Eesti in brief 2010-08-12

  • 2010-08-11

As of the end of June this year, the volume of the stabilization reserve at the market value was 4.9 billion kroons (297 million euros), reports National Broadcasting. In comparison to the first quarter of 2010, the market value of the reserves grew by 177.8 million kroons, or by nearly 3.7 percent. Due to payments made from the reserve, the market value of the reserves has in the year-on-year comparison fallen by 2.4 billion kroons, or by 33.1 percent. The stabilization reserve was created in 1997, with the amount of 701.6 million kroons. The reserve is a budgetary measure meant for relieving risks in the economy. The resources of the reserve are also used to guarantee the stability of financing structural reforms and investments bringing long-term gains to society, also for guaranteeing military preparedness or carrying out a mobilization.

According to the labor market statistics, 13 percent of all unemployed persons are those with higher education, whereas 28 percent only have secondary education, writes Postimees Online. In terms of higher education levels, persons with a Bachelor’s degree account for seven percent of the unemployed persons while three percent have either a Master’s degree or a doctorate, and three percent have applied higher education qualifications. Forty percent of the unemployed persons have vocational education. Seventeen percent have vocational education acquired on the basis of basic education. Minister of Social Affairs Hanno Pevkur commented that the statistics clearly indicate the unemployment structure. “There is a clear link between the education level and the unemployment rate; unqualified workers have the highest unemployment rate,” he pointed out. Sixteen percent of unemployed persons have basic education and two percent do not have even a basic education.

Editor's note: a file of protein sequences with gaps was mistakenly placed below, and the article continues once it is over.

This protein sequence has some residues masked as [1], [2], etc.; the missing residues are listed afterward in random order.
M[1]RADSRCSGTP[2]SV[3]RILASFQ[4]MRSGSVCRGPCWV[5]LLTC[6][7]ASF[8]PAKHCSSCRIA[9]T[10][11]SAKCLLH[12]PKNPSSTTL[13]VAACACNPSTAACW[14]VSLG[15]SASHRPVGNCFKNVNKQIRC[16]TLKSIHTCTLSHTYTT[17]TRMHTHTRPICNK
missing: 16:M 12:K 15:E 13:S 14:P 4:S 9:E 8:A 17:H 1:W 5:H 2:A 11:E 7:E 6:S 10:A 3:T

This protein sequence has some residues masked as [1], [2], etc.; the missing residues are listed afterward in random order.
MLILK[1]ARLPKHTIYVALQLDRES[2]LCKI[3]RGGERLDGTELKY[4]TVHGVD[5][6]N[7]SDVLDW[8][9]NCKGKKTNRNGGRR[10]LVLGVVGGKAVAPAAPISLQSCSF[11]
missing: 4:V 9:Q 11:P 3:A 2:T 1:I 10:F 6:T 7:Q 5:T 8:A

A recent survey carried out by Faktum & Ariko revealed that 52 percent of Estonian residents support the adoption of the euro, reports National Broadcasting. Among the Russian-speaking population, the support for the euro is only 32 percent. In comparison to a poll carried out in November 2009 with the same questions and choices and just as big a sample, the number of those who support the adoption of the euro has increased. Last autumn, the adoption of the European single currency was supported by 47 per cent of respondents and only 23 per cent of the Russian-speaking population. The survey indicated that the higher an individual’s income and level of education, the more they support the euro. The support for the single currency is also higher in major cities. Three quarters of nearly 500 respondents predicted that the adoption of the euro would bring an overall price increase. Hence, most of those who support the euro also predict an increase in prices. Eighty-nine percent of respondents feel that they have enough information on the adoption of the euro.